I purchased 5 pounds of diced part-skim and a 5 pound log of whole milk at the same time. That was 4 months ago and i have about 1 pound of the whole milk left. I think we used up the part-skim in about 6 weeks. I didnt just use it on pizza though. I put it in burritoes, tacos, on sandwiches, on chicken dishes, spagetti, etc, etc. I kept it frozen and then took out what i needed for the week. It tasted perfect throught the entire 6 weeks. The whole milk is starting to get a but of freezer burn even thought it's double wrapped. I used some last week on a pie and it tasted fine. I've said this before, one you go grande you'll never go back!

Offline captain-insano

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Re: Sargento's Cheese
« Reply #16 on: March 04, 2005, 05:48:30 PM »
I used to work for Marley cooling tower a few years back. I traveled aroung North America starting up cooling towers. I went to Sargento in 1997 to start one up. It was located in Plymouth Wisconsin. Man it was cool. The people that worked there were very nice. They gave me a tour of the place and told me not to forget to ask about some cheese for when I leave. Well when I was getting ready to leave the mainenance guy takes me to this cooler and gets this box about three feet long and starts dumping romano, parmesan and all kinds of stuff. You should have seen the look on the security guards faces when I brought all that cheese to the airport! I had parmesan and romano for two years after that trip. When I go to the store and see their packages and buy it i kinda get the feeling that I has a part in making it. The people there were really nice. I buy their cheese everytime.  :)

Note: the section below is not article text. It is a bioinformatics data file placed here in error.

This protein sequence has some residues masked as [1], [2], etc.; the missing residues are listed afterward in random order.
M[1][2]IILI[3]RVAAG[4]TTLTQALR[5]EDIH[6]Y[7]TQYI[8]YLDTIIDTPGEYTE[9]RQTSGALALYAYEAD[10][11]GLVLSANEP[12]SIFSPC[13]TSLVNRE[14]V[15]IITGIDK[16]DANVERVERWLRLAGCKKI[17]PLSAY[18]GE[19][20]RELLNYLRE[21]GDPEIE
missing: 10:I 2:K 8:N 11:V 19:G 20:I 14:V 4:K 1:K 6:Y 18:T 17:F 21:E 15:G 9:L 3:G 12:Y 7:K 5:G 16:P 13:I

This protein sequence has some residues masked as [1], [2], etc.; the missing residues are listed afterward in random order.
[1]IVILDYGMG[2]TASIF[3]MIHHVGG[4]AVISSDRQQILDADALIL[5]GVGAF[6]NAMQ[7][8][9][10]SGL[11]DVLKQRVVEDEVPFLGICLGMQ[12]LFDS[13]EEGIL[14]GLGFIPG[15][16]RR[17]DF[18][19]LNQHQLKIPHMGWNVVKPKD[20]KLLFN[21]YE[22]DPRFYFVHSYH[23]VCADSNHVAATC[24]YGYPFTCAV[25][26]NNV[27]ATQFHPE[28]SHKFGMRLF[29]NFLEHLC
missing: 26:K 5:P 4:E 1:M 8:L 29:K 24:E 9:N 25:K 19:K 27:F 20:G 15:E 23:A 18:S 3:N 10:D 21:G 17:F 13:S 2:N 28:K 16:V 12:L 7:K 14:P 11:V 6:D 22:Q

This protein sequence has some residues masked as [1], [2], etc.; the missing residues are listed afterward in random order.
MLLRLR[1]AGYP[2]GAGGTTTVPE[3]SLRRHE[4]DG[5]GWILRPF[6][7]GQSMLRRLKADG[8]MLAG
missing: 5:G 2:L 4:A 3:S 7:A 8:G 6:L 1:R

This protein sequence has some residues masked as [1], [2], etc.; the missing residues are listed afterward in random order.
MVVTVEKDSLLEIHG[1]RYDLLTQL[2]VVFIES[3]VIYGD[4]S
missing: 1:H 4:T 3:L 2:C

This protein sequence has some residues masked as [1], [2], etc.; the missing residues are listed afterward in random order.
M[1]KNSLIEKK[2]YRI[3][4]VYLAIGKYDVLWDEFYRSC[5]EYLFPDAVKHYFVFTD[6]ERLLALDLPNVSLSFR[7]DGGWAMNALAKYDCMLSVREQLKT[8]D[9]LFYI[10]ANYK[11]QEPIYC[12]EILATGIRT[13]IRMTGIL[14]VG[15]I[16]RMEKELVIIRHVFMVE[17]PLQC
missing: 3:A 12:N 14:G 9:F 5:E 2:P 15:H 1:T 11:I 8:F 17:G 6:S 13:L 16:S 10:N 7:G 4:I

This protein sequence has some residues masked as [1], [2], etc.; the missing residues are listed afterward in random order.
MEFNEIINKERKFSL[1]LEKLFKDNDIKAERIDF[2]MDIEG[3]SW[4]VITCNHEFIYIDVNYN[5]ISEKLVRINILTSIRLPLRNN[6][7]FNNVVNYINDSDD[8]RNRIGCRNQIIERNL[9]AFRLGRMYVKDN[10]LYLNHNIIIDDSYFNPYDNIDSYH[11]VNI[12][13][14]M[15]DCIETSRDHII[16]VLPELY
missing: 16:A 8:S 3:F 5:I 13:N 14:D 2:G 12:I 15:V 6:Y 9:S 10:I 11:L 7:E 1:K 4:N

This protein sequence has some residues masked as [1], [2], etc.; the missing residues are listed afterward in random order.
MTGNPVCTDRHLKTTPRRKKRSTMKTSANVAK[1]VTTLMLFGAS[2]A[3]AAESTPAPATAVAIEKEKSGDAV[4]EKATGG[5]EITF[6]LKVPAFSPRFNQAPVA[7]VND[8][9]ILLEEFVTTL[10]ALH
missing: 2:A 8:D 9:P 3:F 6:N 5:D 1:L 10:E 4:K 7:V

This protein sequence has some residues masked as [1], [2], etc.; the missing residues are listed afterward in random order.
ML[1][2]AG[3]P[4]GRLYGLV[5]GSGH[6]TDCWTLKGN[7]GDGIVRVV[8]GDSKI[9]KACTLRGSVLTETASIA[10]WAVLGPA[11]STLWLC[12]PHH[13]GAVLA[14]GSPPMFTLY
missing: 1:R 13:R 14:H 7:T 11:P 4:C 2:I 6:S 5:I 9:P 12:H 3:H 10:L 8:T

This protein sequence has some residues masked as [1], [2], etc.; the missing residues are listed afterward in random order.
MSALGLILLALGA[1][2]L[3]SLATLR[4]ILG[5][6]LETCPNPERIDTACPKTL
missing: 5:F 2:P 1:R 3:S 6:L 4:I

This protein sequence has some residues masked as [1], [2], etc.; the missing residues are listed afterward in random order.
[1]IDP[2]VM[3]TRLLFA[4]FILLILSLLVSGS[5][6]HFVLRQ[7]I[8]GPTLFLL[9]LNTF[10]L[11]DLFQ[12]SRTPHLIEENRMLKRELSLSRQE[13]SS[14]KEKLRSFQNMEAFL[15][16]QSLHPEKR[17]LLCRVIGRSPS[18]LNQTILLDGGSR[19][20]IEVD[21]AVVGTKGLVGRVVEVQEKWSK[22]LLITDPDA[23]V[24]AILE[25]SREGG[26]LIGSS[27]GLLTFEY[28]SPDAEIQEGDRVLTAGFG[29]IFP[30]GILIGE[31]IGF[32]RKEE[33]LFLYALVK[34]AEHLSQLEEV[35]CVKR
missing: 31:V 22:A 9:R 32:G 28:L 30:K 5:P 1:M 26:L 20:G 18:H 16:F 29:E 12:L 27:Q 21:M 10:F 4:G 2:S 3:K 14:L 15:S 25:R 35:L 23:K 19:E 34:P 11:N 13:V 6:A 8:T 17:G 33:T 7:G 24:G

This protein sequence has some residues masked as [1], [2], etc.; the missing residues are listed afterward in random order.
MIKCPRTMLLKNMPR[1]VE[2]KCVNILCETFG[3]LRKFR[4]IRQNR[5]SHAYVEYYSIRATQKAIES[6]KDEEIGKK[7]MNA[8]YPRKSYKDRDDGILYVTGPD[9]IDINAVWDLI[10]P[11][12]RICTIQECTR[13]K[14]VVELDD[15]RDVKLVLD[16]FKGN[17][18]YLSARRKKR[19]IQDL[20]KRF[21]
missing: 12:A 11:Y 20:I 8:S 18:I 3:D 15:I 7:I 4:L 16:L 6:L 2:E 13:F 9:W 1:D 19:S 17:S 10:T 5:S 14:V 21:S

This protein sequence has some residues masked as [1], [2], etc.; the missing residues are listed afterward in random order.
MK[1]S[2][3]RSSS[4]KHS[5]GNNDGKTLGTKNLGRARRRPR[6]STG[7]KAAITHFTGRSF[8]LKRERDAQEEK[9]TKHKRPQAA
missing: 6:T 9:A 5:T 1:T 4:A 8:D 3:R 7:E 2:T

Offline bortz

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Re: Sargento's Cheese
« Reply #17 on: March 04, 2005, 09:07:05 PM »
I tried Grande the past two Saturdays. I'm never going back to any of the common supermarket brands.  Grand has a way of melting into the sauce rather than just lying on top of it. It's tough to describe, you just have to experience it.  It has more of a pizzeria taste rather than a home made pizza taste to bring your pizza making efforts up a notch.

Offline friz78

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Re: Sargento's Cheese
« Reply #18 on: March 04, 2005, 11:41:55 PM »
Bortz,
As a native of Wisconsin I tend to take Grande cheese for granted.  Recently, I experimented with several brands of mozzarella cheese.  Tonight, I went back to the Grande cheese and, I must say, it is indeed the finest of its kind anywhere.  The flavor, the way it doesn't burn, the way it works into the sauce and crust.  Nothing beats it.

Offline snowdy

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Re: Sargento's Cheese
« Reply #19 on: March 06, 2005, 04:32:18 AM »
hey guys... ive been using boar's head brand for the last few weeks and it is excellent..

but i just got my big bag of grande 50/50 mozzarella/provalone blend and DUDE

let me tell you........

NIGHT and DAY quality difference.

if you have been thinking of trying grande, do it... call vern's cheese
http://www.vernscheese.com/

very cool people to deal with and i guarantee you will be happy. ive been making pizza every friday for family and the very first time i used my grande cheese everybody was commenting on the cheese. the stuff is awesome.

its worth giving a try.

 ;)